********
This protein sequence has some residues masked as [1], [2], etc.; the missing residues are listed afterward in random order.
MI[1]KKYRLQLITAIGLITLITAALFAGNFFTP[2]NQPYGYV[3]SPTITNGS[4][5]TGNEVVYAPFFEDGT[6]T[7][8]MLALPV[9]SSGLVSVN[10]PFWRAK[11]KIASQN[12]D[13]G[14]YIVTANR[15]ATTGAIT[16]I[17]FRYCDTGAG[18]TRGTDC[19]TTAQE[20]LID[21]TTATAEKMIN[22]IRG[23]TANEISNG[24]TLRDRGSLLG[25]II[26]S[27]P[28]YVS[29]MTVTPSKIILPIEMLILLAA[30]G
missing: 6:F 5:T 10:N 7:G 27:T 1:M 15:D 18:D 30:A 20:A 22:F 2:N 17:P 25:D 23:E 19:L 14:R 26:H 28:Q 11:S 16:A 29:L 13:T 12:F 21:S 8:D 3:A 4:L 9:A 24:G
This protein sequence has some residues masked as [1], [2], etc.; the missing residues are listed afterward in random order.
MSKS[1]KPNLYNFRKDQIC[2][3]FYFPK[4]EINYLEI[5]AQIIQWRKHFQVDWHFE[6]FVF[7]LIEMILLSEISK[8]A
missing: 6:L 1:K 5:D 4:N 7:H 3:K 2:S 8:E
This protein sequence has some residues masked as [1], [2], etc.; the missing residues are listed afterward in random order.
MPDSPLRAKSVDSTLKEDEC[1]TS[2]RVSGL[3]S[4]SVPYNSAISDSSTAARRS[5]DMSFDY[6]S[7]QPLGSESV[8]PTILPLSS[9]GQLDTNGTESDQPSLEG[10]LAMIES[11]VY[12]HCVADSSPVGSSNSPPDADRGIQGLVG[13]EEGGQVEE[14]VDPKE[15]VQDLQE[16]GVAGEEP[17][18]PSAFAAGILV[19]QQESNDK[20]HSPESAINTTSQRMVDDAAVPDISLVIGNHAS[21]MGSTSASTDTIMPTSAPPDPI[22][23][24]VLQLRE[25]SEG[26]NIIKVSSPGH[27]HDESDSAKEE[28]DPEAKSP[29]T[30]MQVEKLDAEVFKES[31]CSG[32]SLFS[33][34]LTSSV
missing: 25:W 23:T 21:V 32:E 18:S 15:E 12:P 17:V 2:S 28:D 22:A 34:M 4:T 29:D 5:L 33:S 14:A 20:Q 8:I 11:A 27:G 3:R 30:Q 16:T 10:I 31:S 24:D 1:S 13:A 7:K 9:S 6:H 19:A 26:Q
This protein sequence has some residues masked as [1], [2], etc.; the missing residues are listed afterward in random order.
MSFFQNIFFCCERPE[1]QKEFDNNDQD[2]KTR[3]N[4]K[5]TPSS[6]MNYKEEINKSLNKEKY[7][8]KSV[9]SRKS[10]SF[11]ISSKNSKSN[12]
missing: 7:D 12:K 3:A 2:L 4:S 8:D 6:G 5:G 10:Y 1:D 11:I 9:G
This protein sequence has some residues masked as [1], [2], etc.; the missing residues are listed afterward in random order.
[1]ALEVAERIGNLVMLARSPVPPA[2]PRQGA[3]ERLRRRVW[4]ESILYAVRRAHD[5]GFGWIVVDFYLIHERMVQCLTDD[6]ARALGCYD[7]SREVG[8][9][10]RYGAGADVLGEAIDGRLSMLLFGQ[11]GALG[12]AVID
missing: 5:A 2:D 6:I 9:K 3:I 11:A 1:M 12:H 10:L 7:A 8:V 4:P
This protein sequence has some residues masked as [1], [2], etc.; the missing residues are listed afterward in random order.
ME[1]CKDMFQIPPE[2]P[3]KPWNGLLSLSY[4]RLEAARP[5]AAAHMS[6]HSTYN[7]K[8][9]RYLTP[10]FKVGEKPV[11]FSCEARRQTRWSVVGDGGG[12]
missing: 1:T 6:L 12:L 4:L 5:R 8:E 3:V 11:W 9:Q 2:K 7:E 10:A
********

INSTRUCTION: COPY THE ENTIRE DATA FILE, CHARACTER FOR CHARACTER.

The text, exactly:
This protein sequence has some residues masked as [1], [2], etc.; the missing residues are listed afterward in random order.
MI[1]KKYRLQLITAIGLITLITAALFAGNFFTP[2]NQPYGYV[3]SPTITNGS[4][5]TGNEVVYAPFFEDGT[6]T[7][8]MLALPV[9]SSGLVSVN[10]PFWRAK[11]KIASQN[12]D[13]G[14]YIVTANR[15]ATTGAIT[16]I[17]FRYCDTGAG[18]TRGTDC[19]TTAQE[20]LID[21]TTATAEKMIN[22]IRG[23]TANEISNG[24]TLRDRGSLLG[25]II[26]S[27]P[28]YVS[29]MTVTPSKIILPIEMLILLAA[30]G
missing: 6:F 5:T 10:N 7:G 27:T 1:M 15:D 18:D 30:A 20:A 22:F 2:N 17:P 25:D 23:E 19:L 14:R 26:H 28:Q 11:S 16:A 29:L 13:T 12:F 21:S 8:D 3:A 4:L 9:A 24:G
This protein sequence has some residues masked as [1], [2], etc.; the missing residues are listed afterward in random order.
MSKS[1]KPNLYNFRKDQIC[2][3]FYFPK[4]EINYLEI[5]AQIIQWRKHFQVDWHFE[6]FVF[7]LIEMILLSEISK[8]A
missing: 6:L 1:K 5:D 4:N 7:H 3:K 2:S 8:E
This protein sequence has some residues masked as [1], [2], etc.; the missing residues are listed afterward in random order.
MPDSPLRAKSVDSTLKEDEC[1]TS[2]RVSGL[3]S[4]SVPYNSAISDSSTAARRS[5]DMSFDY[6]S[7]QPLGSESV[8]PTILPLSS[9]GQLDTNGTESDQPSLEG[10]LAMIES[11]VY[12]HCVADSSPVGSSNSPPDADRGIQGLVG[13]EEGGQVEE[14]VDPKE[15]VQDLQE[16]GVAGEEP[17][18]PSAFAAGILV[19]QQESNDK[20]HSPESAINTTSQRMVDDAAVPDISLVIGNHAS[21]MGSTSASTDTIMPTSAPPDPI[22][23][24]VLQLRE[25]SEG[26]NIIKVSSPGH[27]HDESDSAKEE[28]DPEAKSP[29]T[30]MQVEKLDAEVFKES[31]CSG[32]SLFS[33][34]LTSSV
missing: 25:W 23:T 21:V 32:E 18:S 15:E 12:P 17:V 2:S 28:D 22:A 34:M 4:T 29:D 5:L 33:S 14:A 20:Q 8:I 11:A 27:G 3:R 30:Q 16:T 10:I 31:S 24:D 1:S 13:A 7:K 9:S 6:H 19:A 26:Q
This protein sequence has some residues masked as [1], [2], etc.; the missing residues are listed afterward in random order.
MSFFQNIFFCCERPE[1]QKEFDNNDQD[2]KTR[3]N[4]K[5]TPSS[6]MNYKEEINKSLNKEKY[7][8]KSV[9]SRKS[10]SF[11]ISSKNSKSN[12]
missing: 7:D 12:K 3:A 2:L 4:S 8:D 6:G 5:G 10:Y 1:D 11:I 9:G
This protein sequence has some residues masked as [1], [2], etc.; the missing residues are listed afterward in random order.
[1]ALEVAERIGNLVMLARSPVPPA[2]PRQGA[3]ERLRRRVW[4]ESILYAVRRAHD[5]GFGWIVVDFYLIHERMVQCLTDD[6]ARALGCYD[7]SREVG[8][9][10]RYGAGADVLGEAIDGRLSMLLFGQ[11]GALG[12]AVID
missing: 5:A 2:D 6:I 9:K 3:I 11:A 1:M 12:H 10:L 7:A 8:V 4:P
This protein sequence has some residues masked as [1], [2], etc.; the missing residues are listed afterward in random order.
ME[1]CKDMFQIPPE[2]P[3]KPWNGLLSLSY[4]RLEAARP[5]AAAHMS[6]HSTYN[7]K[8][9]RYLTP[10]FKVGEKPV[11]FSCEARRQTRWSVVGDGGG[12]
missing: 1:T 6:L 12:L 4:L 5:R 8:E 3:V 11:W 9:Q 2:K 7:E 10:A